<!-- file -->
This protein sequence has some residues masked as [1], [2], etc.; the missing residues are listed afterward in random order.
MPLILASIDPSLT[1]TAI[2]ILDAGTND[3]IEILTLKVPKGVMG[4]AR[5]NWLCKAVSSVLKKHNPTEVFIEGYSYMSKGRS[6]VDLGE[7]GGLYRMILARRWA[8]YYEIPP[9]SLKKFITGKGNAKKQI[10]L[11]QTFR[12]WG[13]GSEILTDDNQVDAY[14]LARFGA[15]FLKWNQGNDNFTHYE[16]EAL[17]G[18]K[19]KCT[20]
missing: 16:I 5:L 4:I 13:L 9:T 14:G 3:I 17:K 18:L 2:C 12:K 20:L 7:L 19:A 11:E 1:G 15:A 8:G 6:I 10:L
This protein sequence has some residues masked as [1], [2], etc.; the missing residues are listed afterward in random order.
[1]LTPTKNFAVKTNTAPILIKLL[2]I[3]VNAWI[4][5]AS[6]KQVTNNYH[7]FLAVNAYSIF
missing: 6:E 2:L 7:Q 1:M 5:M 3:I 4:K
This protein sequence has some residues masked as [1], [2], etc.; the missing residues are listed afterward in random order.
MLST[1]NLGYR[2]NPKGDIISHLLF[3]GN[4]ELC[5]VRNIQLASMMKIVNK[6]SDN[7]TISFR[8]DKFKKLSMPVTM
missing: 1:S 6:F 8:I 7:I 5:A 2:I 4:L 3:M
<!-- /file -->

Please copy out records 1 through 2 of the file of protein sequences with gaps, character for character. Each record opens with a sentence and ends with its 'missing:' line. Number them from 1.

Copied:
This protein sequence has some residues masked as [1], [2], etc.; the missing residues are listed afterward in random order.
MPLILASIDPSLT[1]TAI[2]ILDAGTND[3]IEILTLKVPKGVMG[4]AR[5]NWLCKAVSSVLKKHNPTEVFIEGYSYMSKGRS[6]VDLGE[7]GGLYRMILARRWA[8]YYEIPP[9]SLKKFITGKGNAKKQI[10]L[11]QTFR[12]WG[13]GSEILTDDNQVDAY[14]LARFGA[15]FLKWNQGNDNFTHYE[16]EAL[17]G[18]K[19]KCT[20]
missing: 16:I 5:L 4:I 13:L 9:T 14:G 3:I 17:K 18:L 2:C 12:K 20:L 7:L 19:A 11:E 1:G 15:A 8:G 6:I 10:L
This protein sequence has some residues masked as [1], [2], etc.; the missing residues are listed afterward in random order.
[1]LTPTKNFAVKTNTAPILIKLL[2]I[3]VNAWI[4][5]AS[6]KQVTNNYH[7]FLAVNAYSIF
missing: 6:E 2:L 7:Q 1:M 5:M 3:I 4:K